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Stay on top of the electric car revolution by signing up to our Hyperdrive newsletter here.

It was an old joke at Tesla Inc. among executives: get too close to chief executive officer Elon Musk, and you’ll get burned. Flying under the radar — instead of too close to the sun — was a survival strategy at the company.

In Greek mythology, Icarus ignores his father’s warnings and flies too high, causing his wax wings to melt. Icarus falls into the sea and drowns.

Musk now appears to be entering his own potentially dangerous Icarus phase. With a net worth well over $300 billion, Musk is  the richest person ever. He owns roughly 20% of Tesla and about half of SpaceX. His personal fortune has skyrocketed as the world increasingly embraces electric vehicles and human spaceflight alike. In Tesla’s home state of California — until the company moves its headquarters to Austin, that is — zero emission vehicles now account for 11% of new car sales.

Most entrepreneurs flying at Musk’s level would take the win, think about their succession plans and start turning their focus more squarely to their philanthropy.

But Musk is newly emboldened, and his juvenile swipes on Twitter are reaching new heights. He mocked Jeff Bezos with a Number 2 medal as the gap between their wealth grew. He’s taken an increasing number of potshots at President Joe Biden that sound like they are Republican Party talking points. He told the head of the United Nations World Food Programme he would donate $6 billion to fight world hunger, if the WFP open sourced the accounting on their spending.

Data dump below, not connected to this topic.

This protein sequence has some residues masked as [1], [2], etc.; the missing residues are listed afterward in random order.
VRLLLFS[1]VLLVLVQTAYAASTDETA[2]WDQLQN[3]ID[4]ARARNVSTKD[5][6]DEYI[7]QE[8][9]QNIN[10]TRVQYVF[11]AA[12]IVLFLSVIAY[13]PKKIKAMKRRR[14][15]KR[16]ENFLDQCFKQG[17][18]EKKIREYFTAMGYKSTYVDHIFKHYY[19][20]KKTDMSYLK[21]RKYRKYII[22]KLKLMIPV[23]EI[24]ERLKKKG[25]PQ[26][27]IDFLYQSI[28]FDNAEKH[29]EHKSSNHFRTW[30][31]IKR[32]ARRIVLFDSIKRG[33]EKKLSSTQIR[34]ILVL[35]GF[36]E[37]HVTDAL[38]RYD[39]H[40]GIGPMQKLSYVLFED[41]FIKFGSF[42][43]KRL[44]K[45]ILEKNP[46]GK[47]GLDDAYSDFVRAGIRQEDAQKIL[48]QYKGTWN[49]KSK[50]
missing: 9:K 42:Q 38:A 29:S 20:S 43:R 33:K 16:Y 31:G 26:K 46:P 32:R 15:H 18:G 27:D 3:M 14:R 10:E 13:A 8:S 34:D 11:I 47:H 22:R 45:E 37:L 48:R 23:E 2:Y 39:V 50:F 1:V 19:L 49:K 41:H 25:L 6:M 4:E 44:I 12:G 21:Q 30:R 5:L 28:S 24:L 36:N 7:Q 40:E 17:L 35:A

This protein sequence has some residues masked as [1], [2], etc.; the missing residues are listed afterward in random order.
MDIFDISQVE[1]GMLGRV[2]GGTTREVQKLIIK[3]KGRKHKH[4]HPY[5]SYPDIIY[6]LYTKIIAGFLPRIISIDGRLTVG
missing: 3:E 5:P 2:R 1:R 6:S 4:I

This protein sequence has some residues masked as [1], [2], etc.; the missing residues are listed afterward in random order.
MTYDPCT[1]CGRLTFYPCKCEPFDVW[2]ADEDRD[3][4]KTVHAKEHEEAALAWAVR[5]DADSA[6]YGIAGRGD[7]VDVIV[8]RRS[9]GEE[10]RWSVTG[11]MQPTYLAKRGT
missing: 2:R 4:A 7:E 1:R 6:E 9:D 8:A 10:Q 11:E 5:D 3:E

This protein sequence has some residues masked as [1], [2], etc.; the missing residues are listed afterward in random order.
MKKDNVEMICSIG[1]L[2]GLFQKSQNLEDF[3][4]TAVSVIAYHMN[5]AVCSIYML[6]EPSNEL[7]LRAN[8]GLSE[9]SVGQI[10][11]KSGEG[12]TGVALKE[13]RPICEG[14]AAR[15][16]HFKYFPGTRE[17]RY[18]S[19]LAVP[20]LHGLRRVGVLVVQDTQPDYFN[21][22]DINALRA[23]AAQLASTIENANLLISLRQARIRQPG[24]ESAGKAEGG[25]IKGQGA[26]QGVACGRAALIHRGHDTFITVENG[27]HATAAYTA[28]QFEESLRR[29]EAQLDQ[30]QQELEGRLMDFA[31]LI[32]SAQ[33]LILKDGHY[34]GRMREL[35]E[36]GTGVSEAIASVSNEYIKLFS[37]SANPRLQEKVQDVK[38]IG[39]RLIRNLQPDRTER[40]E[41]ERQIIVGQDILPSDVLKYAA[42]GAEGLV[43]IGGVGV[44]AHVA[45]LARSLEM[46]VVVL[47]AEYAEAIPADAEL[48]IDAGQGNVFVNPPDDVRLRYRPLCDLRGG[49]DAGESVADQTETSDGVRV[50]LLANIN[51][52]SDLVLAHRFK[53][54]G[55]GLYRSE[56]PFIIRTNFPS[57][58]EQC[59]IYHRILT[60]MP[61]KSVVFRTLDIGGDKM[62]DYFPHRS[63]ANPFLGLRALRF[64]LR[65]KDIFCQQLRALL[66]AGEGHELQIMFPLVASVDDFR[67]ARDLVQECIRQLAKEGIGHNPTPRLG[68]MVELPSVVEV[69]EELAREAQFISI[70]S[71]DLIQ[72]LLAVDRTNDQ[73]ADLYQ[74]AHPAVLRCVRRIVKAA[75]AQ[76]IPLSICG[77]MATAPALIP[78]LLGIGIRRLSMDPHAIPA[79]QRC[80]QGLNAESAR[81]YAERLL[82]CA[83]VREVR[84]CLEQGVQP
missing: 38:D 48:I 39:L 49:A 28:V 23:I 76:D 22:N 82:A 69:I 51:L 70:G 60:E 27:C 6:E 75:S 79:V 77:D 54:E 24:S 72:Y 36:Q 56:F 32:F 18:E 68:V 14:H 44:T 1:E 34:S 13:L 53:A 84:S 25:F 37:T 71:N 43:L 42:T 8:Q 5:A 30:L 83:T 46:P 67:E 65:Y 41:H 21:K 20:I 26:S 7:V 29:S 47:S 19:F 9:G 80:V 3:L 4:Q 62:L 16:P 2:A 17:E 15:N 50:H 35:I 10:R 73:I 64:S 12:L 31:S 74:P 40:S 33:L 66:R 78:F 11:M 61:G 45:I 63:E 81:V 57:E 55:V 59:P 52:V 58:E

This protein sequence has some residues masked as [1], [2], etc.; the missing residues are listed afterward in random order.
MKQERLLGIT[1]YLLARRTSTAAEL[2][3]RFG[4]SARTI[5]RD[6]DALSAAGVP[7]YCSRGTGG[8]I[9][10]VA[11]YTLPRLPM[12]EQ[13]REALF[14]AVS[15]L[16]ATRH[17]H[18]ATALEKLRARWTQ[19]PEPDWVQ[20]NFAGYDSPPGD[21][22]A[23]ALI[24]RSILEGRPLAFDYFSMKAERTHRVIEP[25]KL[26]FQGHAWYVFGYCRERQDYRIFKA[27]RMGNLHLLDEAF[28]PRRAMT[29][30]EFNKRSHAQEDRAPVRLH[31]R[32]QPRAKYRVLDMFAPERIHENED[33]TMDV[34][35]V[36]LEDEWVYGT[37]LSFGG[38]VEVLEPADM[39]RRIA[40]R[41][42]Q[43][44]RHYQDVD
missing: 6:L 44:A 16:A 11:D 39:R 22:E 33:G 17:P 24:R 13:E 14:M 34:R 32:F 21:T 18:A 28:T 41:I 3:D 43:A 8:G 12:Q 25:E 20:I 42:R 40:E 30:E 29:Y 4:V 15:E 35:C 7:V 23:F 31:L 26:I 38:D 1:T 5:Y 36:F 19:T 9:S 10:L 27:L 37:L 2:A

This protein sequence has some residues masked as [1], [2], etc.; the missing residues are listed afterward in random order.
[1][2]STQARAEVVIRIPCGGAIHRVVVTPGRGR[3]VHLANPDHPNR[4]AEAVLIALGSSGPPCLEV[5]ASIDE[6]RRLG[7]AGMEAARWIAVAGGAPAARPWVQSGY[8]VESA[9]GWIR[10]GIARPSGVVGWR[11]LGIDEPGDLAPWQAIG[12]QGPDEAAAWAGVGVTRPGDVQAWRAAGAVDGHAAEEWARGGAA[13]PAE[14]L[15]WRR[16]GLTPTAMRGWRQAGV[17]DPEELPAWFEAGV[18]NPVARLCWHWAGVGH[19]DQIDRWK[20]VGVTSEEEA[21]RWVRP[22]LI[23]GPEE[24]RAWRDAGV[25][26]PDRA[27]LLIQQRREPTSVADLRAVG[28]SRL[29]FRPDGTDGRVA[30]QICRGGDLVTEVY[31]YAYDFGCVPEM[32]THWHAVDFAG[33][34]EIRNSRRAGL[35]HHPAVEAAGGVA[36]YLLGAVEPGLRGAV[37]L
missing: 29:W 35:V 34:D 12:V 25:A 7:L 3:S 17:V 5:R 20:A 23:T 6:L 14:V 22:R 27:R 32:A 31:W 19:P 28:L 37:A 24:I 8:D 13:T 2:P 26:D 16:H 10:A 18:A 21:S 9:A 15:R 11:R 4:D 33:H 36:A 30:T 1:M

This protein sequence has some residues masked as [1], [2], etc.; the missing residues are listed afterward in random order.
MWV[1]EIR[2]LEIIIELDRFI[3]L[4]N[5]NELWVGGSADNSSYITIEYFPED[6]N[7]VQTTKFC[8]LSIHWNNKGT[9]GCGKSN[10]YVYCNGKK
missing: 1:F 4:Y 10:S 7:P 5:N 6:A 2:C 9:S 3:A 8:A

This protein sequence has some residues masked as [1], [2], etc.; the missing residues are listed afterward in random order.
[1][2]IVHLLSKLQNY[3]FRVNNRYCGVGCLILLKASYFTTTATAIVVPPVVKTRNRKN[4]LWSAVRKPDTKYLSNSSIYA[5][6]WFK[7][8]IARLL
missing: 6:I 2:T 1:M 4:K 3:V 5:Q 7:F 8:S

Last week, Hertz announced plans to buy 100,000 Tesla’s, a blockbuster deal that included Tom Brady ads and the fact that Hertz will be paying full price for the vehicles. Now Musk is throwing cold water on it, saying that “no contract” has been signed. Tesla shares fell Tuesday.

“As we announced last week, Hertz has made an initial order of 100,000 Tesla electric vehicles and is investing in new EV charging infrastructure across the company’s global operations,” the car rental company said in an emailed statement Tuesday. “Deliveries of the Teslas already have started. We are seeing very strong early demand for Teslas in our rental fleet … which reflects market demand for Tesla vehicles.”

What, exactly, is Musk doing? If there’s no contract, why did Hertz announce it? Are they still negotiating terms? Or is Musk — hyper- sensitive to the idea that Tesla is “dumping” the Model 3 on a car rental company — using his platform to remind Hertz that they aren’t getting any special favors?

I’ve covered Tesla for a decade, and the arc of the company from scrappy Silicon Valley startup to most valuable automaker in the world has been remarkable. Along the way, Musk has broken the mold of what it means to be a modern CEO and largely gotten away with it — whether that’s smoking marijuana on a podcast, pushing a departing executive or being sued for securities fraud. Legions of fans love him for his bluster and brashness; Tesla’s board goes along with it.

I hope, for his own sake and that of his employees, Musk doesn’t crash and burn. He has proven to be his own worst enemy: self-sabotaging in times of stress (see: 2018); getting extremely cocky when things are going well. He’s 50 years old and has many years left to pursue his dreams of colonizing Mars and ushering in a clean energy revolution. The biggest risk, at this juncture, may be his own hubris.